September 29, 2007 Leave a comment
First posted 3 years ago today:
We married on September 29th, 2001.
Two years of marital bliss …
(Anyone who ever appreciated that joke has long grown tired of it, but it continues to amuse me.)
Not only is today our anniversary, but it is also Ludwig von Mises’s 123rd birthday.
We got married on his 120th birthday, though I didn’t know it at the time. I barely knew who Mises was … um, had been.
Our ceremony, which took place in front of the Barboursville Ruins, only looked like an anarchist wedding.
No official of Church or State stood above or between us. We wrote our own vows, which we exchanged in English and French, with best man and maid of honor translating, and then we pronounced ourselves married.
But in the back of the field, behind the guests, was Charlottesville’s sheriff, in uniform, filling out the paperwork that means our union is recognized by the government. I’m more radical in theory, it seems, than I am in practice.
Still, I’m inspired by the story of Lillian Harman, daughter of the great 19th-century liberal anarchist, Moses Harman. The Harmans published a journal on birth control, reproductive rights, sexual consent … all topics one might think were protected under the First Amendment, but which ran afoul of the infamous Comstock laws.
When the U.S. Deputy Marshall arrived at the publication’s offices, looking to arrest the staff, the co-editor, E. C. Walker, and Lillian, age 16, weren’t there. They were already in jail for having conducted a non-state, non-church marriage in September 1886.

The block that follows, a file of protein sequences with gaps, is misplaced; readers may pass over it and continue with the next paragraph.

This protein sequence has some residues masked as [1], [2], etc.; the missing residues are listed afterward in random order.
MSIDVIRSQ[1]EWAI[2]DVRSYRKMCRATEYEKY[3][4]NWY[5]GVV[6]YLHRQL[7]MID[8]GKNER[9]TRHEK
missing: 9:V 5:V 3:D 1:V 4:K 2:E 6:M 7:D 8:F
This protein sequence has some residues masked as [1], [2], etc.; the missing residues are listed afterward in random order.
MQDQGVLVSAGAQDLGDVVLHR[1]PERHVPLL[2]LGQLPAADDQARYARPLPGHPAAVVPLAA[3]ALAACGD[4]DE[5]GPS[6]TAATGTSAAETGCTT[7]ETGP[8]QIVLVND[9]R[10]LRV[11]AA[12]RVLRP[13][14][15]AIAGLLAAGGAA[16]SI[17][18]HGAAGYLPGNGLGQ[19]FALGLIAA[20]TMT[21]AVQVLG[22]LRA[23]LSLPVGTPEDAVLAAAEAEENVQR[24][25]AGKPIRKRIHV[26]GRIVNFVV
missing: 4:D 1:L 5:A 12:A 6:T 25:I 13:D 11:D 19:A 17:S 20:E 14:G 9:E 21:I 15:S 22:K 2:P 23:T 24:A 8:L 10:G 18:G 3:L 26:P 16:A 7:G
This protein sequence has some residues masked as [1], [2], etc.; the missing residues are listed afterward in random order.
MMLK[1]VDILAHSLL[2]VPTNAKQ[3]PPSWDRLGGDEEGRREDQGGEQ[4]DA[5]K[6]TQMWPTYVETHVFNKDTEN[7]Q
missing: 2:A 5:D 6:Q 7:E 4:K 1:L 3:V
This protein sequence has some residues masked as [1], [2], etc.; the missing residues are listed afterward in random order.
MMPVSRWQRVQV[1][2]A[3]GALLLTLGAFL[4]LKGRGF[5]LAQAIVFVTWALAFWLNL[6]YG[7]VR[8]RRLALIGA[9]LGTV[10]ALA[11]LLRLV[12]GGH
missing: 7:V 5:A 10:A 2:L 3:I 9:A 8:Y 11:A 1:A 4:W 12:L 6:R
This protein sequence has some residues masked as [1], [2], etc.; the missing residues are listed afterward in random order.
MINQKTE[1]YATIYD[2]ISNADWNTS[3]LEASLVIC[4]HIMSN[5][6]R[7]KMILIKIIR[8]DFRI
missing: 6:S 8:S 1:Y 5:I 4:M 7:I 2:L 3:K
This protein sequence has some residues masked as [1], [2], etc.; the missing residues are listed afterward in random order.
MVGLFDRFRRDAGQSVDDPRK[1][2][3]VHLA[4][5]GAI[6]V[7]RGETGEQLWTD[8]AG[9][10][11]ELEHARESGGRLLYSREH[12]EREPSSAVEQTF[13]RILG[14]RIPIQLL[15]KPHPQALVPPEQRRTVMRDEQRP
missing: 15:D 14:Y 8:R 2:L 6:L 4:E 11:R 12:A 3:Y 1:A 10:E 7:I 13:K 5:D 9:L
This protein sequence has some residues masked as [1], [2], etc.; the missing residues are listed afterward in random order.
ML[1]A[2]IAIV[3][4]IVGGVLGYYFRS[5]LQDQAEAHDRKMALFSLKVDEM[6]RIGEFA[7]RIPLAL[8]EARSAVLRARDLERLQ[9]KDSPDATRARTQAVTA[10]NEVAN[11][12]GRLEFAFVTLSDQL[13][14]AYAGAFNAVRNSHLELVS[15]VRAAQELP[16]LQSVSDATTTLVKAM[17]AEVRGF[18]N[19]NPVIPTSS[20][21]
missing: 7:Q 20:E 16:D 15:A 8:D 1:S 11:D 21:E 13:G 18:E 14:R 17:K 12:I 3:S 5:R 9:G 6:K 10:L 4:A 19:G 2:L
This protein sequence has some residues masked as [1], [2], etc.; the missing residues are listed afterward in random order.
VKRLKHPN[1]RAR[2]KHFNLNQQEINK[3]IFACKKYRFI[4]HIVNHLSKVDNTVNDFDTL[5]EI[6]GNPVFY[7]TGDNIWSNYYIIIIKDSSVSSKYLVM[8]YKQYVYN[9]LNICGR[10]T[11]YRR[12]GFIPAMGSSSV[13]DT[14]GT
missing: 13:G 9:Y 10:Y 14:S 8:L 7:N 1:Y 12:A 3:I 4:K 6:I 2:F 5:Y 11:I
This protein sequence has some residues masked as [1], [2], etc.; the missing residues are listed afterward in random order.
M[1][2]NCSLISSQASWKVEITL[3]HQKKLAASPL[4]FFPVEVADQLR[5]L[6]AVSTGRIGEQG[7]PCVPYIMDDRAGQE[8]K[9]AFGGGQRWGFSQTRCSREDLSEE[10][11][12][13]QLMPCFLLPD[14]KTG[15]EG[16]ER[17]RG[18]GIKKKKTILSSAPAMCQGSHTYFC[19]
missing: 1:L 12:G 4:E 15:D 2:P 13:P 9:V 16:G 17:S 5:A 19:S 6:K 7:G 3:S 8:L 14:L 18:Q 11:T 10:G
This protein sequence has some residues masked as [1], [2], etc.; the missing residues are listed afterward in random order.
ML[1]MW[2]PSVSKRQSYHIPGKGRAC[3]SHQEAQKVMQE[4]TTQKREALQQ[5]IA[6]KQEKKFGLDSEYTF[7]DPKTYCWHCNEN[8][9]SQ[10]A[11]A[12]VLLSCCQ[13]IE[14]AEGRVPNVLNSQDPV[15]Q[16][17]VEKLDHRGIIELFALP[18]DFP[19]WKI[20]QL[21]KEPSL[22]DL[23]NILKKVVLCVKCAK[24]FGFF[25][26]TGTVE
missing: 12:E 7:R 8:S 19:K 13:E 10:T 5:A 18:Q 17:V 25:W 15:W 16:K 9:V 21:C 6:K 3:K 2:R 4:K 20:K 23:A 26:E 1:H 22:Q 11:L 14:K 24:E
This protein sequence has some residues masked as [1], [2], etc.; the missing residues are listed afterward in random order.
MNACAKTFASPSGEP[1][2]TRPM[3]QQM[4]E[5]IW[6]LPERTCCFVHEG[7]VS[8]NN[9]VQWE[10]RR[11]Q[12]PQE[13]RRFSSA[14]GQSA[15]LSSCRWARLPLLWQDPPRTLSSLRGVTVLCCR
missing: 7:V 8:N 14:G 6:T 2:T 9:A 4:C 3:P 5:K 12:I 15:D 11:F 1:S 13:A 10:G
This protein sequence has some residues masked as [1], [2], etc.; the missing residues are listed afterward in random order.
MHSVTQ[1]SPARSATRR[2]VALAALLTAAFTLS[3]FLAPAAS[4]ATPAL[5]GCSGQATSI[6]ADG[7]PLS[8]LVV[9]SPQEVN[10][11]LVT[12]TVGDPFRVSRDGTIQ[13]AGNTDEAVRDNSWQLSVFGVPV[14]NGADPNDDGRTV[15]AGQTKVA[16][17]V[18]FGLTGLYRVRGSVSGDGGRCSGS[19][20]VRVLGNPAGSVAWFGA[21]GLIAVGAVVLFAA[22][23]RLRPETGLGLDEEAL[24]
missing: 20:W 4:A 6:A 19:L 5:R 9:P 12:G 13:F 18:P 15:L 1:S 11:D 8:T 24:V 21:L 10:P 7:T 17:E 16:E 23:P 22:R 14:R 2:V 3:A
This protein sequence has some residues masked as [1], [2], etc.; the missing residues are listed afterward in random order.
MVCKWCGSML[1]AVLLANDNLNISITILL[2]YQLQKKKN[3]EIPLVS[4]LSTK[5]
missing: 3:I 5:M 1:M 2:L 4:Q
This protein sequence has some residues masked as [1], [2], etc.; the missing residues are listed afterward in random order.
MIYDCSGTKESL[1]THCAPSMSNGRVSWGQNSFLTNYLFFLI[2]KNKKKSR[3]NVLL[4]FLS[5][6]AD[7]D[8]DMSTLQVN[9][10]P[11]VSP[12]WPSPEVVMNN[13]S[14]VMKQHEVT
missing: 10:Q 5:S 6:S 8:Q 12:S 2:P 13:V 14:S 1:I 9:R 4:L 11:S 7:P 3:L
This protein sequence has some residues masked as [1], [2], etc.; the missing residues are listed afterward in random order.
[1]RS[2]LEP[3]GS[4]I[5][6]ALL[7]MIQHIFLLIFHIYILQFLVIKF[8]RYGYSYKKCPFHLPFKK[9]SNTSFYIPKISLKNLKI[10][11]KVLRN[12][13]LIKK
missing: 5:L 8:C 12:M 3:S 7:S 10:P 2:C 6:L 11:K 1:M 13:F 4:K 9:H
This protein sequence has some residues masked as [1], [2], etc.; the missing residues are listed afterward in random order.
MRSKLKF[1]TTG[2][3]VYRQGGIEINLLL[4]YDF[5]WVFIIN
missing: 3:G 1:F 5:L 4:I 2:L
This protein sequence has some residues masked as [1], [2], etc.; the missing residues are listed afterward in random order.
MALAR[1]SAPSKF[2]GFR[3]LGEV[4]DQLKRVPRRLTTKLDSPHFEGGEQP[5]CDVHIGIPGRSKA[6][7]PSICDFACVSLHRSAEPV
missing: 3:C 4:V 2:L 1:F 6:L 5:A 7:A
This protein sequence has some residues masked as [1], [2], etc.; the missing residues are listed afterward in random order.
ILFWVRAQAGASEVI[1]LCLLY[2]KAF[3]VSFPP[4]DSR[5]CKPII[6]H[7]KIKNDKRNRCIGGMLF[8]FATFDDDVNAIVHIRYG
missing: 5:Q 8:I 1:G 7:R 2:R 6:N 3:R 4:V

In their ceremony, E. C. Walker pledged, “Lillian is and will continue to be as free to repulse any and all advances of mine as she had been heretofore. In joining with me in this love and labor union, she has not alienated a single natural right.”
Lillian pledged, “I make no promises that it may become impossible or immoral for me to fulfill, but retain the right to act always as my conscience and best judgment shall dictate.”
The ceremony concluded with Moses Harman declaring, “I do not ‘give away the bride’, as I wish her to be always the owner of her own person . . .”
When the judge asked if there was any reason why sentence should not be passed, Lillian answered: “Nothing except that we have committed no crime.”
Lillian was sentenced to a month and a half, her husband to two and a half months, but they refused to pay court costs and remained in jail for six months.
Lillian Harman gave her reason for breaking the law: “I consider uniformity in mode of sexual relations as undesirable and impractical as enforced uniformity in anything else. For myself, I want the right to profit by my mistakes … and why should I be unwilling for others to enjoy the same liberty? If I should be able to bring the entire world to live exactly as I live at present, what would that avail me in ten years, when as I hope, I shall have a broader knowledge of life, and my life therefore probably changed?”
Moses Hull, publisher of the Des Moines New Thought, wrote that the couple had been jailed “for being anarchists, agnostics, atheists, and everything bad that begins with an A.”